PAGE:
More Insurance Coverage

  • March 15, 2024

    Camden Diocese Gets OK For Ch. 11 Plan On 4th Attempt

    The Roman Catholic Diocese of Camden has won approval from a New Jersey bankruptcy judge for its plan to settle sexual abuse claims for $87.5 million after three prior versions of the plan were rejected over insurance carrier objections.

  • March 14, 2024

    GM, LexisNexis Sued For Sharing Driving Data With Insurers

    A Florida driver claims his insurance rate doubled because General Motors and its OnStar unit collected driving data through his Cadillac without permission and shared the information with LexisNexis Risk Solutions, which created a vague driving behavior report that insurance companies use to determine coverage, according to a putative federal class action.

  • March 14, 2024

    Exxon Beats Insurers' Bid To Arbitrate Over MTBE Claims

    A Texas appeals court sided with Exxon Mobil Corp. in the energy giant's attempt to forestall arbitration with an insurer over claims and lawsuits over exposure to methyl tertiary-butyl ether, ruling Wednesday that the trial court was right not to compel arbitration.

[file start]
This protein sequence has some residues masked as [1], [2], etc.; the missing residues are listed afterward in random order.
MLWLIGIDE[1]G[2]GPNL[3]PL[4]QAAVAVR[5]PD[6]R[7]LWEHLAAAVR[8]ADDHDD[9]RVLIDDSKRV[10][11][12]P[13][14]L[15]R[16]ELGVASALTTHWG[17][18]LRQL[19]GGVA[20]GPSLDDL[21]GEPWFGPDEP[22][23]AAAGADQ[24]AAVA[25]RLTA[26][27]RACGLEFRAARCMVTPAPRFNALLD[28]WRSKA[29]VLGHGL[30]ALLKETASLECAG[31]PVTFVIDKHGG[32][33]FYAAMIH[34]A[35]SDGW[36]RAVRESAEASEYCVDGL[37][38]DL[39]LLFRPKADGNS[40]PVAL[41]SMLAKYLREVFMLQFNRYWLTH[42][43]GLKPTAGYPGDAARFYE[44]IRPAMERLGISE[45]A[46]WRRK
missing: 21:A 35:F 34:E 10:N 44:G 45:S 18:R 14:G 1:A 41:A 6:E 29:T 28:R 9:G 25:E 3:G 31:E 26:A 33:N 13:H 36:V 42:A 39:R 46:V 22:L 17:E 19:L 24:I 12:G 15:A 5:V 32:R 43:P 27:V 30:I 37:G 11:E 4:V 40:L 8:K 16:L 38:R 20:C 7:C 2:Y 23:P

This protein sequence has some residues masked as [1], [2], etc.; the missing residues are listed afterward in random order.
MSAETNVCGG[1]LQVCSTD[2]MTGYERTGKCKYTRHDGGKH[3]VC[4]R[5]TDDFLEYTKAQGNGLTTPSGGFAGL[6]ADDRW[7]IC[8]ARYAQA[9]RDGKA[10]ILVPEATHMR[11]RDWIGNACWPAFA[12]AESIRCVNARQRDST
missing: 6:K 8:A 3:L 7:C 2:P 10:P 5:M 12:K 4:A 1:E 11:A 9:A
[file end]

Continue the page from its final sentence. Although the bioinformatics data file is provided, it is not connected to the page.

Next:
• March 14, 2024

    Insurance Litigation Week In Review

    A divided Colorado Supreme Court expanded application of the state's notice-prejudice rule, the Fourth Circuit tossed a COVID-19 coverage class action and the Eighth Circuit considered whether insurers' billing agreements with healthcare providers violated Minnesota's No-Fault Act. Here, Law360 takes a look at this week's top insurance news.

  • March 14, 2024

    Insurance Mogul Drops NC Counsel Before Retrial

    Embattled insurance mogul Greg Lindberg has dropped Aaron Zachary Tobin of Condon Tobin Sladek Thornton Nerenberg PLLC from his legal team ahead of his retrial on a charge of trying to bribe North Carolina's insurance commissioner.

  • March 14, 2024

    PE-Backed Latin American Healthcare Firm Prices $420M IPO